Location: Plant Polymer Research
Title: Improved zein films using polyethylenemaleic anhdyride Authors
Submitted to: Journal of Applied Polymer Science
Publication Type: Peer Reviewed Journal
Publication Acceptance Date: October 29, 2013
Publication Date: November 16, 2013
Citation: Selling, G.W., Utt, K.D. 2013. Improved zein films using polyethylenemaleic anhdyride. Journal of Applied Polymer Science. 131(1):40122. Interpretive Summary: In this research, we discovered that zein (corn protein from bioethanol production) can be modified with a reactive polymer to provide material with improved strength and reduced sensitivity to liquids. Zein is the main component in, DDGs the main co-product from bio-ethanol production. By developing higher valued products using this material, the economics of the bio-ethanol industry will improve. Zein has been modified using various reactive chemicals to provide improved articles; however, these chemicals will often require significant investment to be handled safely. We have resolved that by using a reactive polymer, polyethylene maleic anhydride, zein can be modified in solution and provide articles that are stronger and less sensitive to liquids that usually dissolve zein. This information will be beneficial to manufacturers involved in the production of ethanol from corn as well as those companies interested in producing biobased (zein) articles that can compete with articles made using petroleum based ingredients.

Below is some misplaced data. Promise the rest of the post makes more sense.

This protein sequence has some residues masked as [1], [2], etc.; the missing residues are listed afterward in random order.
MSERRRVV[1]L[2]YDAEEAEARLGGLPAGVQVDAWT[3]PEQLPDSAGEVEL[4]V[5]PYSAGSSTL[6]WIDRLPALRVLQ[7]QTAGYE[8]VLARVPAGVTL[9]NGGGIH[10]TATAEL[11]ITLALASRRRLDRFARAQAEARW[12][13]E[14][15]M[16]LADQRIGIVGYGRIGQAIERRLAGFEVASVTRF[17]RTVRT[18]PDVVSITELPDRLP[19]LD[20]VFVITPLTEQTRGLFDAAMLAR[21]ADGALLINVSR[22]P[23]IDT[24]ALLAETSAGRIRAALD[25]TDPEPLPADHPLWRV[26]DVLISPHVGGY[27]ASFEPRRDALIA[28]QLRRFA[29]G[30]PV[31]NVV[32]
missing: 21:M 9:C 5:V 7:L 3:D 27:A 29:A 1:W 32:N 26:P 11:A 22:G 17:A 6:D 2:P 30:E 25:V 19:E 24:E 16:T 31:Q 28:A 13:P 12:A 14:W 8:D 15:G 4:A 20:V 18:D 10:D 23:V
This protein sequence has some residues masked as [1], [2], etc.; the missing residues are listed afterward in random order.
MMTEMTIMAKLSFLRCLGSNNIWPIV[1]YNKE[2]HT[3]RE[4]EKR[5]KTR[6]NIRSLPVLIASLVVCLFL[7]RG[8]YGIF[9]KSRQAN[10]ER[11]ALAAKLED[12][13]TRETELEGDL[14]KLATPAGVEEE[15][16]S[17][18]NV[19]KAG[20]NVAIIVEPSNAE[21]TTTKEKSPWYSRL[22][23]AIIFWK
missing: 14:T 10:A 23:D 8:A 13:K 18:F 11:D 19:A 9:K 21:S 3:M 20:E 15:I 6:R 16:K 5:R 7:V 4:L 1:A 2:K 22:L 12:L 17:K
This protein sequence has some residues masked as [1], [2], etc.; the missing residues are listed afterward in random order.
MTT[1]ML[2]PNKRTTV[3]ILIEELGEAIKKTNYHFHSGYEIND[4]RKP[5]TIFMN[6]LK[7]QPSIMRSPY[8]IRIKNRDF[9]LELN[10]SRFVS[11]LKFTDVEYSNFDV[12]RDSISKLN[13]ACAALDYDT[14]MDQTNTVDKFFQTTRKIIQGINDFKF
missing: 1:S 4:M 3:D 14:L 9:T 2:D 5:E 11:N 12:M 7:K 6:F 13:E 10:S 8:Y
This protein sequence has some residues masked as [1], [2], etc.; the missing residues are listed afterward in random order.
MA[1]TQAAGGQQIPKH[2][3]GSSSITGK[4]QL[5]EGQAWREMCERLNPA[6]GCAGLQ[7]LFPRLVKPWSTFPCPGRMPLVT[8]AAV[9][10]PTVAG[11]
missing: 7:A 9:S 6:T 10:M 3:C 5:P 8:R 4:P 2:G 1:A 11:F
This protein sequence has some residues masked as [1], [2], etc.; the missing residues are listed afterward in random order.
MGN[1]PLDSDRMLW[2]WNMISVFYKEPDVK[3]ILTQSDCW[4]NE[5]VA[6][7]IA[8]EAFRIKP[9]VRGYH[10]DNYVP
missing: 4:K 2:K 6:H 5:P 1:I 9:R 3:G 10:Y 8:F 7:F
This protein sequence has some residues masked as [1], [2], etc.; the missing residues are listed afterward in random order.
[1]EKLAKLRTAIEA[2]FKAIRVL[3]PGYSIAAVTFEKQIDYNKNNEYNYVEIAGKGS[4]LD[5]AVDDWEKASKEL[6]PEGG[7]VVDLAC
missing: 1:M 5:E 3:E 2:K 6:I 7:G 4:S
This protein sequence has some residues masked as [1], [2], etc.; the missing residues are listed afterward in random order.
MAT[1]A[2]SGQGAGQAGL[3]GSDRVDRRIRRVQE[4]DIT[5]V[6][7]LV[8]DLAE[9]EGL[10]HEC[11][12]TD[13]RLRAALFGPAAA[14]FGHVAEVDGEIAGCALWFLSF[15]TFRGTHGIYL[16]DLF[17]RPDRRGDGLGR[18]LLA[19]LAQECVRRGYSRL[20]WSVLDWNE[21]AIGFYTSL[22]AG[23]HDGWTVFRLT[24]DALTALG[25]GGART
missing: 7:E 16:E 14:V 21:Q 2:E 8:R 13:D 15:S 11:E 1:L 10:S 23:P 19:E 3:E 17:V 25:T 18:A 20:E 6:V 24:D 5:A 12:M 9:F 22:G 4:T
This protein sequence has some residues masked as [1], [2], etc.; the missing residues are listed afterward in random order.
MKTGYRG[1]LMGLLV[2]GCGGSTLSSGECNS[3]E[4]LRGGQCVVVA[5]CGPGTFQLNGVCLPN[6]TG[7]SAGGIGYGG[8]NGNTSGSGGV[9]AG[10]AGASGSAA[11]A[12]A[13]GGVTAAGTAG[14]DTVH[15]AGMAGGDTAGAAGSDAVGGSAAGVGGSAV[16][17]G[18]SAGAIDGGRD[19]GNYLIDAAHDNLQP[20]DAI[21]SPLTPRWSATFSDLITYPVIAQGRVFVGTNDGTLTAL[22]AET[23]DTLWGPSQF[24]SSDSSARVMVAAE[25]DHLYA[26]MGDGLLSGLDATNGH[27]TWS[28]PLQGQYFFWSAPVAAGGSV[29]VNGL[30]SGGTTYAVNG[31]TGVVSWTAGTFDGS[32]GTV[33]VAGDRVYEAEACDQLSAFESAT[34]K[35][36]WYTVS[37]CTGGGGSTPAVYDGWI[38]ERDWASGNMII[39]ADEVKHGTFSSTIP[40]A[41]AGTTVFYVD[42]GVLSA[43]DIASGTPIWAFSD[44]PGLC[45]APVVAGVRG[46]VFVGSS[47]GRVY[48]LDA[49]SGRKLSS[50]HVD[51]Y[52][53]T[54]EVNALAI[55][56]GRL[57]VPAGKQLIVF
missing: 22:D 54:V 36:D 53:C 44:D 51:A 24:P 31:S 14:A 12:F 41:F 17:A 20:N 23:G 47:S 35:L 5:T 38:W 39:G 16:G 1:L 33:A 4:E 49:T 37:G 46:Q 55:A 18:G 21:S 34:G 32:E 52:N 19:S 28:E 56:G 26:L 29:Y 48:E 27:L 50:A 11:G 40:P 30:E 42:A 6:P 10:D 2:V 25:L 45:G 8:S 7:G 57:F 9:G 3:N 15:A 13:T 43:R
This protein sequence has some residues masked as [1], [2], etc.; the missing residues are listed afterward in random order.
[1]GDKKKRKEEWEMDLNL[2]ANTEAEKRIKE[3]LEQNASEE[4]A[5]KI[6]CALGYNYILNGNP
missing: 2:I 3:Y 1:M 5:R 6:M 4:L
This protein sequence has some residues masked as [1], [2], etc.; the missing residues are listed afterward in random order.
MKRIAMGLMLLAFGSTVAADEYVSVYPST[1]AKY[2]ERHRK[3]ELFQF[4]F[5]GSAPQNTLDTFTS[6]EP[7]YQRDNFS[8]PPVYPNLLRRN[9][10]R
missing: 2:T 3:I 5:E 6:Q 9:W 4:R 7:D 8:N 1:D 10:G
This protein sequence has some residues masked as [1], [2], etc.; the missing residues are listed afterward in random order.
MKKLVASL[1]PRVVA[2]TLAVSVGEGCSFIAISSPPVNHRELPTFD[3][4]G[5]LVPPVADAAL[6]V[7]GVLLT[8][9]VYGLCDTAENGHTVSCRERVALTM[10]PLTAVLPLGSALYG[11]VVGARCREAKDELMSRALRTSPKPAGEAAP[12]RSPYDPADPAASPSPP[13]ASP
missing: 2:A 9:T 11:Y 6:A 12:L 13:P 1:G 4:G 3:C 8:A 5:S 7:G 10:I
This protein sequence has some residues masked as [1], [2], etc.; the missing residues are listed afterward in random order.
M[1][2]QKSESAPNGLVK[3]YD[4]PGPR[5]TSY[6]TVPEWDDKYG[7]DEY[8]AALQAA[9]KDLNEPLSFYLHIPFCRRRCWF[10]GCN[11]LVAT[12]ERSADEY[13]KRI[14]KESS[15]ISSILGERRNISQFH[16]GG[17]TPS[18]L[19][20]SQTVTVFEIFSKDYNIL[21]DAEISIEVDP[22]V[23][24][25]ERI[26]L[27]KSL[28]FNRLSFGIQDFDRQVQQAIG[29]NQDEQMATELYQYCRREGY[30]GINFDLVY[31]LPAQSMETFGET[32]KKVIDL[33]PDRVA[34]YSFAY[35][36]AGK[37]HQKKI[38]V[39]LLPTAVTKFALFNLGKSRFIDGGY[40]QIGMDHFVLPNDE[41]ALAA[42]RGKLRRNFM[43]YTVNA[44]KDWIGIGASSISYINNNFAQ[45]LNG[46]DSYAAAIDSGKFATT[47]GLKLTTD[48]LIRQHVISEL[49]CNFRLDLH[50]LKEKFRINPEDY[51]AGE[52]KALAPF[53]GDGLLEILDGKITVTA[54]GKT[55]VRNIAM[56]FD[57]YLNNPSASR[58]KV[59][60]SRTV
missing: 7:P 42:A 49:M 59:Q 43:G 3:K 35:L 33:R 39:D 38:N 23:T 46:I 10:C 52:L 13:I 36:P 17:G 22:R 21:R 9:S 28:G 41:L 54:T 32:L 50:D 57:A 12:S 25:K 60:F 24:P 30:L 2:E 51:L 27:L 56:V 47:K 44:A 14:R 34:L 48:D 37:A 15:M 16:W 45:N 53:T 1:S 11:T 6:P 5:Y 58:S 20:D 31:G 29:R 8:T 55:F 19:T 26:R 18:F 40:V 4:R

Technical Abstract: Developing corn protein (zein) articles with improved physical properties and solvent resistance will have a beneficial impact on companies that use corn. The effect of using the crosslinking reagent polyethylenemaleic anhydride (PEMA) on the physical properties and solubility of zein films was studied. Reactions were carried out in dimethylformamide solution where the concentration of PEMA was between 0 and 6%. After reaction at room temperature poured films were prepared and the physical and solubility properties were determined. Incorporating more than 2% PEMA provided films with increased tensile strength and elongation. Using 6% PEMA provided films with 30% higher tensile strength and 100% higher elongation. The films had improved solvent resistance relative to control. While the control was completely dissolved by acetic acid, the films having between 1 and 6% PEMA only dissolved between 88 and 21% respectively. If the films were heated in an oven, the film’s solubility is decreased.